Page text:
Broadway Baby

The Mousetrap tickets

How could you not love a play in which a giant white centaur becomes separated from its backside after its umbrella is struck by lightning? Ridiculous and absurd from beginning to end, Confused in Syracuse is a physical theatre piece by St Petersburg-based OPS Theatre.

The performance is structured around two loose narratives: a love triangle between a blue-skinned god and his two competing lovers who stumble on a Pandora’s Box and the unfortunate aforementioned centaur. Blending mime, slapstick, frolics in a tin bathtub and occasional outbursts into arias (in Greek), the company does an impressive job of wordlessly communicating the plot basics and creating interesting characters.

The five-strong cast all pull their weight to keep us fixed on the action (even the back end of the centaur gets his chance) with their ironic contorted facial expressions and funny little gestures. There is so much energy on stage your mind rarely has the opportunity to wonder what exactly is going on here. This is probably a good thing. To be honest there’s little (if any) intellectual substance to this play, but that is one of the things that makes it great. Confused in Syracuse deliberately avoids exploring weighty issues or making clever points, but it is an hour of hysterically funny entertainment and pure escapism.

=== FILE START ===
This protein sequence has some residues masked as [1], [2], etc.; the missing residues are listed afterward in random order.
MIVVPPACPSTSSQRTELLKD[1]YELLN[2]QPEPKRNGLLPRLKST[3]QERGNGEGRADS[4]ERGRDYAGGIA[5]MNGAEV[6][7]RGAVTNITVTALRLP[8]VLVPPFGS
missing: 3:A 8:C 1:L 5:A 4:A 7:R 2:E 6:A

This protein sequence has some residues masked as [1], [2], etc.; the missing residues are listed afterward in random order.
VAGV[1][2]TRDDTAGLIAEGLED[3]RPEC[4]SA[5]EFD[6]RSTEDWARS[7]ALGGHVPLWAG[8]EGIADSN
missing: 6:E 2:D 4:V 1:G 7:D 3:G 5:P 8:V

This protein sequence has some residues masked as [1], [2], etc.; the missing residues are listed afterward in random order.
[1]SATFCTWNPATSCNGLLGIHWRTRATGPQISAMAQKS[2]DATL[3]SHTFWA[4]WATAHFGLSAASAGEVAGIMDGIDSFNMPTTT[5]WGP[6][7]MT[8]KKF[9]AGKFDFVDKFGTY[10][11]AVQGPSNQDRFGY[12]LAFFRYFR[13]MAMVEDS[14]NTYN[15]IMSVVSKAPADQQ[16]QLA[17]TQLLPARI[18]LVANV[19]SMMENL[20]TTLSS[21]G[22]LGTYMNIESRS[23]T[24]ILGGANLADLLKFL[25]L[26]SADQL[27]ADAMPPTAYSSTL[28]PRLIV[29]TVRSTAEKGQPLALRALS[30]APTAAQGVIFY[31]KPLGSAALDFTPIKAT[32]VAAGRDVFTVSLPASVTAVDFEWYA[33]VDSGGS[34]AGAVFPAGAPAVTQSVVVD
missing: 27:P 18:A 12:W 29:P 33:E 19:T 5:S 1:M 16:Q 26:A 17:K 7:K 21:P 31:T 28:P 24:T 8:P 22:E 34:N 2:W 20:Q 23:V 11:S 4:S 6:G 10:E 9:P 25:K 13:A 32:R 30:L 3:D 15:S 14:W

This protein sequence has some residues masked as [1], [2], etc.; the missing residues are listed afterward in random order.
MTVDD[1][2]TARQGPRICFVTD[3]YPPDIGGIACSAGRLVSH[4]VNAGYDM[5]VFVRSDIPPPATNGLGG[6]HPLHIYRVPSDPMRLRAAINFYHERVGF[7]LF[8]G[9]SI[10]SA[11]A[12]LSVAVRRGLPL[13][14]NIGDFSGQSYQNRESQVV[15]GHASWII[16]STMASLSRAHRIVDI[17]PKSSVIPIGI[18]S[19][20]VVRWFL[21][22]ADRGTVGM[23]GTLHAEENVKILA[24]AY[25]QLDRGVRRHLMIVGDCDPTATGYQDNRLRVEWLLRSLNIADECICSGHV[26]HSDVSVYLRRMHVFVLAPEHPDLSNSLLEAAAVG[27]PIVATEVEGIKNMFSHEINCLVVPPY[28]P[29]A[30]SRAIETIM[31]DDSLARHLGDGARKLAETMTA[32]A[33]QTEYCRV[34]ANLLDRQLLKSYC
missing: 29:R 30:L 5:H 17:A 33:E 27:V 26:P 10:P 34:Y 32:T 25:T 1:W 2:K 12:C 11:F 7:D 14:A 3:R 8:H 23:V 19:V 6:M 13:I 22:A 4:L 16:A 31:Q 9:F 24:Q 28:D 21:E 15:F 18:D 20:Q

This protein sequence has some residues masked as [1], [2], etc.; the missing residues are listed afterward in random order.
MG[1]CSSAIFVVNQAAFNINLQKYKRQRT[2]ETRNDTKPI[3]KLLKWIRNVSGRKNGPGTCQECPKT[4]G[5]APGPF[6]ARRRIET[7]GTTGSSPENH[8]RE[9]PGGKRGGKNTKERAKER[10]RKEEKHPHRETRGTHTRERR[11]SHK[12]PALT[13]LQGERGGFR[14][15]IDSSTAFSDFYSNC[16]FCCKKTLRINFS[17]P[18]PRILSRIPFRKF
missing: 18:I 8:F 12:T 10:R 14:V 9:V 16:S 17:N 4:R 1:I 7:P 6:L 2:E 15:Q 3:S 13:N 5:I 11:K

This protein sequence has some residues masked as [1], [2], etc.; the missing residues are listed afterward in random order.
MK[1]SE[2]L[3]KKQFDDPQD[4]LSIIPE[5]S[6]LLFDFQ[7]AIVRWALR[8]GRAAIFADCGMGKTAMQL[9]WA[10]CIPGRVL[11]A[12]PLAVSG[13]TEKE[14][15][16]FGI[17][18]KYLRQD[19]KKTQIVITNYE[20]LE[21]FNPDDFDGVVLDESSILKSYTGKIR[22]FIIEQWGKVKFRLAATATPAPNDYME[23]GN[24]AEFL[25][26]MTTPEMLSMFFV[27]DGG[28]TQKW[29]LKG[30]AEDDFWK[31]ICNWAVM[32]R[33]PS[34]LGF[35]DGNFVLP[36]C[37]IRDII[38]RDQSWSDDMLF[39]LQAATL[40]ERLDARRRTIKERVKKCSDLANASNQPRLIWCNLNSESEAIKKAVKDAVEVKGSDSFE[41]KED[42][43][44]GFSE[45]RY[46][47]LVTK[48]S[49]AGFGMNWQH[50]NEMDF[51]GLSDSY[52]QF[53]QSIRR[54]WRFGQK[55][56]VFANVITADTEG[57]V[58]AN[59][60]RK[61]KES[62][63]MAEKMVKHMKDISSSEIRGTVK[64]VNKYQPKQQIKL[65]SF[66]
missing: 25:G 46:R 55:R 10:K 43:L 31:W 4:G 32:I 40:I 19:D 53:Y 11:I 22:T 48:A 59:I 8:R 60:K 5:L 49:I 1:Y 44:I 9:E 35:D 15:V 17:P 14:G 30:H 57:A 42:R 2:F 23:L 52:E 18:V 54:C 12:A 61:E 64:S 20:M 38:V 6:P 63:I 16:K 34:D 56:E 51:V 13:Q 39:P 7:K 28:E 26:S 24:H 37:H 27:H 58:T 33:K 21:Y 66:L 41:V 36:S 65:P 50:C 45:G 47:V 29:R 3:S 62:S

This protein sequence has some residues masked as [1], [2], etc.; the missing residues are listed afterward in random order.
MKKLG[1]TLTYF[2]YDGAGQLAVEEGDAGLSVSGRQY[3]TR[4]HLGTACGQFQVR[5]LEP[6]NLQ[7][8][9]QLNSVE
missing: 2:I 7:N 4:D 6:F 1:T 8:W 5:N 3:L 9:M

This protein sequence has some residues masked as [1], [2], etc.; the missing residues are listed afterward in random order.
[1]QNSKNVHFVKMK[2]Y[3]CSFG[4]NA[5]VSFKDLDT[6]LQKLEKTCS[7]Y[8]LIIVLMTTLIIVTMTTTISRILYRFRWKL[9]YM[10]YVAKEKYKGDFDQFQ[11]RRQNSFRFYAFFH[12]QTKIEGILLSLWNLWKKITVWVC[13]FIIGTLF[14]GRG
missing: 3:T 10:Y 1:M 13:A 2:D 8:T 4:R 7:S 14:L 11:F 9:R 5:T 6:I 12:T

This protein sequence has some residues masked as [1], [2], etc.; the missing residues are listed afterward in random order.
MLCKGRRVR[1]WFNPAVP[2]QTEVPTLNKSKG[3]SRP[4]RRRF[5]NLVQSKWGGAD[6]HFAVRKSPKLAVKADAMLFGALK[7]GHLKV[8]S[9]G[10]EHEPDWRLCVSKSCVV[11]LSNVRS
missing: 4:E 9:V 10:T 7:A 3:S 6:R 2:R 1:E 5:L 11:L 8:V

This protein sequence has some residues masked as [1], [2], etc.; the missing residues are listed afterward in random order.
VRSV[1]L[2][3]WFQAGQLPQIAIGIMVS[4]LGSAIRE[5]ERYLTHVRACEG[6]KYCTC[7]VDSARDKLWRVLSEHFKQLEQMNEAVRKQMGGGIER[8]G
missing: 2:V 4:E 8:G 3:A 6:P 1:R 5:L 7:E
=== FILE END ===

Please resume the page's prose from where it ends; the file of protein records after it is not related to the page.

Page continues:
You could describe Confused in Syracuse as a Marmite show. If you like pantomime and are comfortable with things not always making sense, you’ll probably love it. If you like your theatre a bit more clear-cut, this probably isn’t the show for you. Either way, there are some absolutely hilarious moments and some which are just plain bonkers.


Venue Number 34. C venues - C, Chambers Street, EH1 1HR. 31 July - 26 August 15:30 (55 minutes). Suitability: U.

The Blurb

Russian bouffon clown theatre meets Greek mythology in fantastical sketch comedy. Travesty and metamorphoses abound. 'Reminiscent of French Cirque Nouveau - bringing together drama, theatre and traditional circus' (Petersburg Theatre Magazine). 'Incredibly funny' (Kommersant.com). Book early.

Call Sheet

Production Company
OPS Theatre (St Petersburgh)


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